Manning Wants to Change Genders in Prison
Bradley Manning, the former U.S. Army intelligence analyst who was sentenced to 35 years in prison on Aug. 21 for leaking classified military information, has said he wants to change genders, which could set up further legal challenges to his sentence.
On the Way to Prison
Manning’s sentence is reportedly the most severe in U.S. history concerning the leak of classified information. He sent material to the website WikiLeaks in 2010 about the wars in Afghanistan and Iraq, believing that he was acting as a whistleblower on what he considered misconduct of the war and atrocities against Iraqi citizens.
He was arrested in May 2010 and his court martial was in June. He was reportedly acquitted of “aiding the enemy,” the most serious charge against him, but the judge convicted him of violating the Espionage Act for copying and leaking classified field reports, cables, and Guantanamo Bay detainee assessments, as well as a video of a 2007 Apache helicopter attack on Iraqi civilians and a Reuters photographer.
As Manning prepares to serve his sentence at Fort Leavenworth, a military center and prison in Kansas, he and his lawyers say he will ask for a presidential pardon and also apply to the military for leniency.
They also say that he is really a woman named Chelsea and that she will demand that the government pay for hormone therapy while she’s in prison. The Army unsurprisingly responded that it “does not provide hormone therapy or sex-reassignment surgery for gender identity disorder,” according to CBS News.
Gender Confusion Acknowledged
Manning’s gender had come up before, during the trial when defense attorneys used his confusion over gender in an effort to gain leniency during sentencing. He had been eligible for 90 years in prison, and prosecutors had argued for 60 years.
Using a widely circulated photo of Manning in a blonde wig and lipstick, defense lawyers had reportedly argued that his struggles with being a man put him under emotional pressure, which contributed to his isolation and led to his leaking the information.
“I believe the judge did consider the gender confusion issue PFC Manning was experiencing in determining an appropriate sentence in the case,” observes Gary Barthel, a military law expert in San Diego.
“How much weight she actually gave to the gender confusion issue is uncertain,” Barthel says, “but it would not be unusual for a military judge to consider the accused’s overall psychological issues at the time of the offense as a mitigating factor in sentencing.”
Treatment Not Usually Covered
As for whether Manning will be successful in her quest for help with her gender change, it appears unlikely. “Treatment for a gender disorder that includes treatment by hormone therapy and genital surgery is not covered in the military,” says Barthel. “In fact, such treatments are not covered by most medical insurance policies for the public.”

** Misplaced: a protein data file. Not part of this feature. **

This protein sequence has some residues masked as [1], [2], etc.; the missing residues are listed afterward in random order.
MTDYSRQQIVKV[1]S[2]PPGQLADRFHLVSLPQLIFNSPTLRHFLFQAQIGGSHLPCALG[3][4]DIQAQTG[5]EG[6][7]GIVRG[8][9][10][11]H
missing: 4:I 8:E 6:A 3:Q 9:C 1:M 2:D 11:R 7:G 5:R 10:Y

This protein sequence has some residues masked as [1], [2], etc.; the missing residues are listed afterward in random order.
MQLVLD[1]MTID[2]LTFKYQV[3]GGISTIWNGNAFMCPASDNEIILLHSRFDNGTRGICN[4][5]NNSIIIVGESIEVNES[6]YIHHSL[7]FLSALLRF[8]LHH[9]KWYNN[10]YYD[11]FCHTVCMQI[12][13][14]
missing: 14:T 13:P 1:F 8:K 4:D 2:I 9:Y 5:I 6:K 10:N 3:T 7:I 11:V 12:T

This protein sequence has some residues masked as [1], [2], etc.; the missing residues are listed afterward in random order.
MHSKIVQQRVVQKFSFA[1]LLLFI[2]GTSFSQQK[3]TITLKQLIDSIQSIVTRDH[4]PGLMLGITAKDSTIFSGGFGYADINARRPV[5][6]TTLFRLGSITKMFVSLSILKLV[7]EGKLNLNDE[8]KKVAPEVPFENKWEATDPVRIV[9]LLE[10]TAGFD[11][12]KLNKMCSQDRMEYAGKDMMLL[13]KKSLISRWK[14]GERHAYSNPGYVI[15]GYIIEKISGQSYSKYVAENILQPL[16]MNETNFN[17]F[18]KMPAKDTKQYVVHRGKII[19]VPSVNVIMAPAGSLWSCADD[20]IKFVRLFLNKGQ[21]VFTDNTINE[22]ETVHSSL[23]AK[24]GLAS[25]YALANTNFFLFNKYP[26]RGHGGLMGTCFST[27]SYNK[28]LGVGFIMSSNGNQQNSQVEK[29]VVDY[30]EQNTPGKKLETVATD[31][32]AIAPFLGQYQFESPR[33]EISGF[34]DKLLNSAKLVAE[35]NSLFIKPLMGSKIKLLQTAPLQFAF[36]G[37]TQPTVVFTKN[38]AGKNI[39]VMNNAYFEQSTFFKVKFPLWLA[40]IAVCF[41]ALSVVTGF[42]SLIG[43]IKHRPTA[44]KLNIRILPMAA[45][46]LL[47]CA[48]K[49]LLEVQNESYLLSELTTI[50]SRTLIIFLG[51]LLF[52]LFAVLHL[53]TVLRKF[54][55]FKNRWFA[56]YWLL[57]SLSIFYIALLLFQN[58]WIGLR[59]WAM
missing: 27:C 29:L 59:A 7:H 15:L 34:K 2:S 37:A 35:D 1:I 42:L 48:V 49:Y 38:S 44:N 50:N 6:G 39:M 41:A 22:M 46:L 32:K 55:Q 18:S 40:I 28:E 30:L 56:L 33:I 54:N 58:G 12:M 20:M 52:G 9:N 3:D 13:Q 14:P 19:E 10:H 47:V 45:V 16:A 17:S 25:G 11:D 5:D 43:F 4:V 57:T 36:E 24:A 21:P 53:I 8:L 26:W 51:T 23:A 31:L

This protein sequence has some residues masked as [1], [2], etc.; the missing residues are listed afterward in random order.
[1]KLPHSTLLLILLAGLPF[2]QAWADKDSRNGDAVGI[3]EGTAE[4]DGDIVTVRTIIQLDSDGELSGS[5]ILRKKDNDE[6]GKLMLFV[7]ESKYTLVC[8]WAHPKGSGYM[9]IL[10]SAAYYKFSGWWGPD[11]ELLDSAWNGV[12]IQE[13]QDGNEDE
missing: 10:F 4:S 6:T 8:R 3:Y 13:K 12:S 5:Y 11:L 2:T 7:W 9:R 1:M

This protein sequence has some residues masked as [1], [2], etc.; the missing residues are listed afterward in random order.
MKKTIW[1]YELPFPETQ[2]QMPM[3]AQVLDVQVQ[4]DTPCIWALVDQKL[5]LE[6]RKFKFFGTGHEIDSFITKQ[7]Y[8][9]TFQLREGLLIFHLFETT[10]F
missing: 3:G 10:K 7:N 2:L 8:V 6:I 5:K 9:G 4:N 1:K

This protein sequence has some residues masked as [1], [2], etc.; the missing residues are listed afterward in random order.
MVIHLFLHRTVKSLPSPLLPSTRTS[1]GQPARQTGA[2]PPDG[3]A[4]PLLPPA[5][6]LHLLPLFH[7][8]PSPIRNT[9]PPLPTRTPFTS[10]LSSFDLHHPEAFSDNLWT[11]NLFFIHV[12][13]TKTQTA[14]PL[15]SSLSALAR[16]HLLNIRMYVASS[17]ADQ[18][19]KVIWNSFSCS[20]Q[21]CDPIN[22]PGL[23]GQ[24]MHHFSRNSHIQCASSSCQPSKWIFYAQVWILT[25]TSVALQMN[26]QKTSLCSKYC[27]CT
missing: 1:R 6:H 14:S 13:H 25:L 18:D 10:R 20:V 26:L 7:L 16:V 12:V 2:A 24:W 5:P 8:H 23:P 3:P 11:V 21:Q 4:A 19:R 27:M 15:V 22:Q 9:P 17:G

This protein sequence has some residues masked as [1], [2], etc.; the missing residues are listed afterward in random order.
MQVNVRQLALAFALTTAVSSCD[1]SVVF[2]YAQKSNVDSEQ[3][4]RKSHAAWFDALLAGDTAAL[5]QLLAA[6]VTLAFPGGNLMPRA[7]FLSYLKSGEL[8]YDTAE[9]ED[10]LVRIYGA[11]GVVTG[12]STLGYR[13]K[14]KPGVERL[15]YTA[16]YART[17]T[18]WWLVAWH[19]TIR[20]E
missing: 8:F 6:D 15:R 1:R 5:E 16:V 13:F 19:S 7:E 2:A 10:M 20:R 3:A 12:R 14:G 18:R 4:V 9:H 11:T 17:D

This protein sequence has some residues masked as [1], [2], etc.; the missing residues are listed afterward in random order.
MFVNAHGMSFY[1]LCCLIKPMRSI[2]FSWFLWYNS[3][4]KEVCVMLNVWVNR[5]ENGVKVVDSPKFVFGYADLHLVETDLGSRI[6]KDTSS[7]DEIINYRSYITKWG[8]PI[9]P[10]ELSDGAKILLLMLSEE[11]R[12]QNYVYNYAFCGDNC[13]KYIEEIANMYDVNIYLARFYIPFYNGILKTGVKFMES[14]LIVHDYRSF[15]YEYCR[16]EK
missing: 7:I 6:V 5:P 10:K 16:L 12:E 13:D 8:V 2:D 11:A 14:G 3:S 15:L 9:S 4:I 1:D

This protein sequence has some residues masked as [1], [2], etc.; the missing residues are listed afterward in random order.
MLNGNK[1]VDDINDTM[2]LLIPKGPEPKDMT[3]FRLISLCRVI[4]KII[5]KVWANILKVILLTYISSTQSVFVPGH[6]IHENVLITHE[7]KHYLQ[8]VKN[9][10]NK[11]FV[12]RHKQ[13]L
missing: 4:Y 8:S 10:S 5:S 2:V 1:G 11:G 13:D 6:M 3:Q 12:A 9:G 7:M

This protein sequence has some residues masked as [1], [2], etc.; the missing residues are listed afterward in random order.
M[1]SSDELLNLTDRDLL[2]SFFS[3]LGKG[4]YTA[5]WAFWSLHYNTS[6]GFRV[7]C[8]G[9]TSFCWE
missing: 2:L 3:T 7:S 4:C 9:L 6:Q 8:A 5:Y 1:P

It will likely come down to whether Manning was being treated for “gender dysphoria” before his incarceration. He could get hormone therapy treatment in prison if he had a prescription, notes Barthel, as “the policy of the U.S. Bureau of Prisons is that they will provide hormones at the level that was maintained prior to incarceration and must be approved by the medical director.”
As for the full sex change operation, he says those have never been conducted in prison. If Manning has the surgery before arriving at Fort Leavenworth, she would be housed with the female population; if she hasn’t had the surgery, she’ll be housed with the men.
However, for safety reasons, Manning could be put into something like solitary confinement. “It is very possible that Manning may end up in some type of administrative segregation,” Barthel explains.
‘Cruel and Unusual’
This of course would add to Manning’s troubles, isolating her further. Jennifer Levi, the director of the Transgender Rights Project at GLAD in Boston, says refusal of treatment for gender dysphoria is dangerous for those who suffer from it. “If left untreated, gender dysphoria can and has led to debilitating depression, self-harm, and suicide,” she says.
Levi says it’s possible that Manning could succeed in getting the surgery and treatment while in prison, as there is a precedent for courts granting it when prisoners’ lives are in danger. The Eighth Amendment to the U.S. Constitution protects them from “cruel and unusual punishment,” which is what Manning would likely argue denial of the treatment would cause.
“I am hopeful that once lawyers for the military prison look closely at the established legal precedent, they will agree that the prison cannot simply and categorically say ‘no’ to medical treatment for Private Manning,” Levi says.
But Barthel says if Manning’s demand for such treatment is denied, he faces a tough road legally. “In the past, these cases have been limited to those where a prisoner on hormone therapy has been transferred from one prison to another and the receiving prison denies the transgender prisoner access to hormone therapy,” he says.